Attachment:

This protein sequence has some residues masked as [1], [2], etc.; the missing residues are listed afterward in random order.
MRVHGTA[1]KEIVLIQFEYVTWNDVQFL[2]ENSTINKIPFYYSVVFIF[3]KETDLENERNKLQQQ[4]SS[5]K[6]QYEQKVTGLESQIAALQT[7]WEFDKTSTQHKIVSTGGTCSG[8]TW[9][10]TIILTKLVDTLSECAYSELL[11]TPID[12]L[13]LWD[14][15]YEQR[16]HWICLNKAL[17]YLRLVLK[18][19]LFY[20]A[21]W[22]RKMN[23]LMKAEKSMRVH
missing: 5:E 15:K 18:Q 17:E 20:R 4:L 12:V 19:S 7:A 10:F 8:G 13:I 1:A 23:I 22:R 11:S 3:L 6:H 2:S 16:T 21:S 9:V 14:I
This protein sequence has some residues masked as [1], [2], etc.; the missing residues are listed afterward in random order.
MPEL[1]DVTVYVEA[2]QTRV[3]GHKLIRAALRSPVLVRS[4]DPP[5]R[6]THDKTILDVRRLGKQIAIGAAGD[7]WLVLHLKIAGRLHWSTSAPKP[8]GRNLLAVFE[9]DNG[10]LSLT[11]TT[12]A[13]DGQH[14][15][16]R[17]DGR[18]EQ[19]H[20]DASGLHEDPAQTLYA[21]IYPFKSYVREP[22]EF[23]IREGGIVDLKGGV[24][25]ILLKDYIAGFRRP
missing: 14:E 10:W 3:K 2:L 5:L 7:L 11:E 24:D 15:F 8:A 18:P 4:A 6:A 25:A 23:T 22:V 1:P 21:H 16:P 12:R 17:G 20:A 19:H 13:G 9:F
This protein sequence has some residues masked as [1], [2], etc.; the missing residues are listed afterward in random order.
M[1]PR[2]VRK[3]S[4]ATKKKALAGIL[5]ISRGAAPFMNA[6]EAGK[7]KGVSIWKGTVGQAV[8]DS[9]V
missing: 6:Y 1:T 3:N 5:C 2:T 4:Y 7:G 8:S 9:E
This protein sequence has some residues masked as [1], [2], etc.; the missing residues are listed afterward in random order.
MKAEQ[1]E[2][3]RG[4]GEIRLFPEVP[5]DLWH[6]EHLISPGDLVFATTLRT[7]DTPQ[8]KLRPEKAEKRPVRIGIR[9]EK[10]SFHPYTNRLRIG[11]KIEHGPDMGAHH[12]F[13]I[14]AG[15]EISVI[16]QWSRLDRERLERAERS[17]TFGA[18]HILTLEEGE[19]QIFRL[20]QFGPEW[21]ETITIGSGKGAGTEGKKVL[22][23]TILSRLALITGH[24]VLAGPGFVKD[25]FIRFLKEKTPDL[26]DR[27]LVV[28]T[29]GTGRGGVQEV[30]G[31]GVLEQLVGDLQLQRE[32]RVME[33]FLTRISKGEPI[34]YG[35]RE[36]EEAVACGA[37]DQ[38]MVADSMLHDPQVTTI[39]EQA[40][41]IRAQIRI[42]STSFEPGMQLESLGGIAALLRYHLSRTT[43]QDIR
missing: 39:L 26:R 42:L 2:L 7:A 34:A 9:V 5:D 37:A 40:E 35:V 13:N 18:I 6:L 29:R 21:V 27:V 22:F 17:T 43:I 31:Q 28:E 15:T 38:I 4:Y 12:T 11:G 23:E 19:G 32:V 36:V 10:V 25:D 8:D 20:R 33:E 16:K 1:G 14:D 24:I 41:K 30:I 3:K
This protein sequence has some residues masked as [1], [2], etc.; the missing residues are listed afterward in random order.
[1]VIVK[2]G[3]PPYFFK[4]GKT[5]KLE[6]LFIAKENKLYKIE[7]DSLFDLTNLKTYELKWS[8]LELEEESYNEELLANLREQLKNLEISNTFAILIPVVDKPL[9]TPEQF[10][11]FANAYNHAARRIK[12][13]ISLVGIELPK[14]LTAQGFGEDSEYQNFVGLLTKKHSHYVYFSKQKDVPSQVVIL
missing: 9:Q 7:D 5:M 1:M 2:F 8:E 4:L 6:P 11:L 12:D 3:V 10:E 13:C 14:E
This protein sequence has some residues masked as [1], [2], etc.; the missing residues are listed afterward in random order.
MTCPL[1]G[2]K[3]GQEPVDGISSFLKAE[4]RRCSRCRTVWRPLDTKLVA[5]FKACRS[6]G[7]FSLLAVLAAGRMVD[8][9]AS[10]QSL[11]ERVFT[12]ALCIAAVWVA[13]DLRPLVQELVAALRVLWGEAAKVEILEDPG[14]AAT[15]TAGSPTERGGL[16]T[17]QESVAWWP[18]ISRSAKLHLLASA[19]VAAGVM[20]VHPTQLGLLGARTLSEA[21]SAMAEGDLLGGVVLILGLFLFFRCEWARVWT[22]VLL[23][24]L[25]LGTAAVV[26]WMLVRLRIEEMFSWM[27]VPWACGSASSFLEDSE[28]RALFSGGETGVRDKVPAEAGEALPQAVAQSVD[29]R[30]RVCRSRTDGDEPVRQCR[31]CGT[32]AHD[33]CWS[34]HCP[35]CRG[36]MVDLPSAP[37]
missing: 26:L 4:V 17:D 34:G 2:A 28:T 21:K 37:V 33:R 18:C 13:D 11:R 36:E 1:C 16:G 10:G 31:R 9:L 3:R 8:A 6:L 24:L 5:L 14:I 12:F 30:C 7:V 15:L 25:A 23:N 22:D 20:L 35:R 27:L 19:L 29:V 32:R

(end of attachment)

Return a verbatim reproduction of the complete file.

This protein sequence has some residues masked as [1], [2], etc.; the missing residues are listed afterward in random order.
MRVHGTA[1]KEIVLIQFEYVTWNDVQFL[2]ENSTINKIPFYYSVVFIF[3]KETDLENERNKLQQQ[4]SS[5]K[6]QYEQKVTGLESQIAALQT[7]WEFDKTSTQHKIVSTGGTCSG[8]TW[9][10]TIILTKLVDTLSECAYSELL[11]TPID[12]L[13]LWD[14][15]YEQR[16]HWICLNKAL[17]YLRLVLK[18][19]LFY[20]A[21]W[22]RKMN[23]LMKAEKSMRVH
missing: 5:E 15:K 18:Q 17:E 20:R 4:L 12:V 19:S 7:A 10:F 8:G 13:I 1:A 23:I 22:R 11:S 3:L 6:H 2:S 16:T 21:S 9:V 14:I
This protein sequence has some residues masked as [1], [2], etc.; the missing residues are listed afterward in random order.
MPEL[1]DVTVYVEA[2]QTRV[3]GHKLIRAALRSPVLVRS[4]DPP[5]R[6]THDKTILDVRRLGKQIAIGAAGD[7]WLVLHLKIAGRLHWSTSAPKP[8]GRNLLAVFE[9]DNG[10]LSLT[11]TT[12]A[13]DGQH[14][15][16]R[17]DGR[18]EQ[19]H[20]DASGLHEDPAQTLYA[21]IYPFKSYVREP[22]EF[23]IREGGIVDLKGGV[24][25]ILLKDYIAGFRRP
missing: 14:E 10:W 3:K 2:L 5:L 7:L 11:E 24:D 15:F 8:A 18:P 4:A 6:A 25:A 23:T 22:V 1:P 21:H 16:P 12:R 17:G 20:A 19:H 13:G 9:F
This protein sequence has some residues masked as [1], [2], etc.; the missing residues are listed afterward in random order.
M[1]PR[2]VRK[3]S[4]ATKKKALAGIL[5]ISRGAAPFMNA[6]EAGK[7]KGVSIWKGTVGQAV[8]DS[9]V
missing: 6:Y 1:T 3:N 5:C 2:T 4:Y 7:G 8:S 9:E
This protein sequence has some residues masked as [1], [2], etc.; the missing residues are listed afterward in random order.
MKAEQ[1]E[2][3]RG[4]GEIRLFPEVP[5]DLWH[6]EHLISPGDLVFATTLRT[7]DTPQ[8]KLRPEKAEKRPVRIGIR[9]EK[10]SFHPYTNRLRIG[11]KIEHGPDMGAHH[12]F[13]I[14]AG[15]EISVI[16]QWSRLDRERLERAERS[17]TFGA[18]HILTLEEGE[19]QIFRL[20]QFGPEW[21]ETITIGSGKGAGTEGKKVL[22][23]TILSRLALITGH[24]VLAGPGFVKD[25]FIRFLKEKTPDL[26]DR[27]LVV[28]T[29]GTGRGGVQEV[30]G[31]GVLEQLVGDLQLQRE[32]RVME[33]FLTRISKGEPI[34]YG[35]RE[36]EEAVACGA[37]DQ[38]MVADSMLHDPQVTTI[39]EQA[40][41]IRAQIRI[42]STSFEPGMQLESLGGIAALLRYHLSRTT[43]QDIR
missing: 39:L 26:R 42:L 2:L 7:A 34:A 9:V 5:D 37:A 40:E 35:V 13:N 18:I 6:L 29:R 21:V 27:V 22:F 17:T 43:I 31:Q 28:E 15:T 38:I 4:Y 12:T 11:G 23:E 19:G 32:V 36:V 10:V 25:D 8:D 20:R 33:E 16:K 1:G 14:D 24:I 41:K 30:I 3:K
This protein sequence has some residues masked as [1], [2], etc.; the missing residues are listed afterward in random order.
[1]VIVK[2]G[3]PPYFFK[4]GKT[5]KLE[6]LFIAKENKLYKIE[7]DSLFDLTNLKTYELKWS[8]LELEEESYNEELLANLREQLKNLEISNTFAILIPVVDKPL[9]TPEQF[10][11]FANAYNHAARRIK[12][13]ISLVGIELPK[14]LTAQGFGEDSEYQNFVGLLTKKHSHYVYFSKQKDVPSQVVIL
missing: 9:Q 7:D 5:M 1:M 2:F 8:E 4:L 6:P 11:L 12:D 3:V 10:E 13:C 14:E
This protein sequence has some residues masked as [1], [2], etc.; the missing residues are listed afterward in random order.
MTCPL[1]G[2]K[3]GQEPVDGISSFLKAE[4]RRCSRCRTVWRPLDTKLVA[5]FKACRS[6]G[7]FSLLAVLAAGRMVD[8][9]AS[10]QSL[11]ERVFT[12]ALCIAAVWVA[13]DLRPLVQELVAALRVLWGEAAKVEILEDPG[14]AAT[15]TAGSPTERGGL[16]T[17]QESVAWWP[18]ISRSAKLHLLASA[19]VAAGVM[20]VHPTQLGLLGARTLSEA[21]SAMAEGDLLGGVVLILGLFLFFRCEWARVWT[22]VLL[23][24]L[25]LGTAAVV[26]WMLVRLRIEEMFSWM[27]VPWACGSASSFLEDSE[28]RALFSGGETGVRDKVPAEAGEALPQAVAQSVD[29]R[30]RVCRSRTDGDEPVRQCR[31]CGT[32]AHD[33]CWS[34]HCP[35]CRG[36]MVDLPSAP[37]
missing: 26:L 4:V 17:D 34:G 2:A 28:T 21:K 37:V 33:R 18:C 13:D 11:R 36:E 1:C 16:G 10:G 31:R 9:L 3:R 8:A 6:L 24:L 5:L 14:I 12:F 30:C 7:V 15:L 25:A 23:N 22:D 20:L 35:R 27:L 19:L 29:V 32:R